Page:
Gov. Ron DeSantis offered an unsolicited assault on Florida’s Constitution Wednesday, something critics will say they’ve seen before.
This time, however, it was rhetorical.
During a press conference in St. Petersburg, DeSantis argued Florida’s governing document deviated from principles of the founders of the United States and suggested Alexander Hamilton and James Madison would have found the state’s constitution lacking.
“Let’s put it this way,” DeSantis said. “In the 1960s when they did our state constitution, they were absolutely departing from some of Hamilton and Madison’s insights.”
The Governor was responding to a question about whether the Commissioner of Education should be appointed or elected when he launched into his holistic critique.
Commissioner Richard Corcoran argued that he should serve at the pleasure of the Governor, but referred to the post erroneously as being part of the Cabinet. DeSantis corrected Corcoran, a former Speaker of the Florida House, reminding him that the Department of Education is more correctly considered an “executive agency.”
Then the Governor offered far more trenchant criticisms of the 1968 Legislature and the voters who ratified the modernization of Florida’s Constitution, noting that the document’s understanding of executive power is a jumbled mess.
“This goes back to political theory,” DeSantis said. “You go back and read Alexander Hamilton on how the Constitution was structured. Read Hamilton on executive authority. He would not have liked parts of the Florida Constitution.”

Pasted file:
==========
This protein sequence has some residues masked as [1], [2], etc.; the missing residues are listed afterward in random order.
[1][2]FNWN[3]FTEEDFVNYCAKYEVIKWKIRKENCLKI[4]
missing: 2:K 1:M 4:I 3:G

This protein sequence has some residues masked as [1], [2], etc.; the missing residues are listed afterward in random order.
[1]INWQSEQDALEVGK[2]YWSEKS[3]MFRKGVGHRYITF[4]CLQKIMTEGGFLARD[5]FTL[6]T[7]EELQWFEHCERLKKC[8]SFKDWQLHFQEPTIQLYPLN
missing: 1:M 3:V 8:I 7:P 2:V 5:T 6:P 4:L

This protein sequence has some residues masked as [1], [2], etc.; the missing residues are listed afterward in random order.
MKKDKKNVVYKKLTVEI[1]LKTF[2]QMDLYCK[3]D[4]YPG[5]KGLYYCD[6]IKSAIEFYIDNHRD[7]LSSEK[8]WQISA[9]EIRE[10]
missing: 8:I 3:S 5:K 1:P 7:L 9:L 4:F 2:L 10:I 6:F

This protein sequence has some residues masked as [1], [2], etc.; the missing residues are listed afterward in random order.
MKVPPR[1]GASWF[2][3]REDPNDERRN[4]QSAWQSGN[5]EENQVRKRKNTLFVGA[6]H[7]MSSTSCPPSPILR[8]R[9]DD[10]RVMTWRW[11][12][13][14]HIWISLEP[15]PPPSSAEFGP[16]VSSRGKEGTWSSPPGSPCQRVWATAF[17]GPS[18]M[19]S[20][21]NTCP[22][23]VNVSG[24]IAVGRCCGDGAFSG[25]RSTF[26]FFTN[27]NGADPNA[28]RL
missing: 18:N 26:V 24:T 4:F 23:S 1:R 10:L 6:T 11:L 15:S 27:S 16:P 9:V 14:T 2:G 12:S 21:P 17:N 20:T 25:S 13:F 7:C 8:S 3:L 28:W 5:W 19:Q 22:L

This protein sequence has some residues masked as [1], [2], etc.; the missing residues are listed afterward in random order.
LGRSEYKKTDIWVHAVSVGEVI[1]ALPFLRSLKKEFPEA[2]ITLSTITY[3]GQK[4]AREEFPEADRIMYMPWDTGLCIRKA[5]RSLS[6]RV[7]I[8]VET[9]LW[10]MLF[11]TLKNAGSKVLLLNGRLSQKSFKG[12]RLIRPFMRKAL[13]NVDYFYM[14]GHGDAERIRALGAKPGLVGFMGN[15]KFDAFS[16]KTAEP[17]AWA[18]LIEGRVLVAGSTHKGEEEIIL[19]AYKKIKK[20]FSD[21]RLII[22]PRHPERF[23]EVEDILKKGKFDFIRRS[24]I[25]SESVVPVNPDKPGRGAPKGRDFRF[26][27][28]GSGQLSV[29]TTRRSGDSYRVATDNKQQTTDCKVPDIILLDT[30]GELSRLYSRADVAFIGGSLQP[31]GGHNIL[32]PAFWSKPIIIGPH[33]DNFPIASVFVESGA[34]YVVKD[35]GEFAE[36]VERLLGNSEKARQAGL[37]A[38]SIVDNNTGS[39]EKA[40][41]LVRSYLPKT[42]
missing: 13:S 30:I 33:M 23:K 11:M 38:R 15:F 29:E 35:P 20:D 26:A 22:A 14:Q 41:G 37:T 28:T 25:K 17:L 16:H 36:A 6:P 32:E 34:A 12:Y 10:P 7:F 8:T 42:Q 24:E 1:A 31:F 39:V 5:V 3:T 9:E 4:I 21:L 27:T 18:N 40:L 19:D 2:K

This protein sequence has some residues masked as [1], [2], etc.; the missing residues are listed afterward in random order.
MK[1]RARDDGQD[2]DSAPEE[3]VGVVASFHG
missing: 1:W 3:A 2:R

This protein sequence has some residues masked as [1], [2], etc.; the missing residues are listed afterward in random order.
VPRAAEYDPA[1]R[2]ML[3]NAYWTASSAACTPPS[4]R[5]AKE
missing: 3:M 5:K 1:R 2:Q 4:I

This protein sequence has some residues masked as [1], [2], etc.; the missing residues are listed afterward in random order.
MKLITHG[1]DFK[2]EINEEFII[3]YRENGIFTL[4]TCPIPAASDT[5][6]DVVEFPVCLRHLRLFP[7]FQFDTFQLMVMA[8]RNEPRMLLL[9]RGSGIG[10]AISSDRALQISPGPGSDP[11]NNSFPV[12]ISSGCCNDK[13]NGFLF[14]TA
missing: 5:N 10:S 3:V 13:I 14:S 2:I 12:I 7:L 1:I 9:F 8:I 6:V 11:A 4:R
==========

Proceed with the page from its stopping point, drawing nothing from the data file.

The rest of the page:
The Governor suggested that Hamilton would have wanted him to have more power.
“He would not have liked parts of the Florida Constitution. He would not have liked the fact that you have a Cabinet system of government where the executive power is splintered in certain areas.”
DeSantis cited the Florida Department of Law Enforcement (FDLE), which is headed by “all four Cabinet members acting together” with “no one person accountable for FDLE.”
“Hamilton hated that,” DeSantis claimed. “He thought there had to be one person who was accountable, one person who could make the decisions, and you have a very clear chain of command.”
“There’s people who are critical of Hamilton and Madison,” DeSantis said. “But if you look back through American history, there are not very many people that are smarter than Alexander Hamilton. I mean this guy was absolutely unbelievable and I think if you read him on executive power or on the judicial power, I’m not sure that anybody has surpassed him, and we’ve had over 240 odd years to be able to do it.”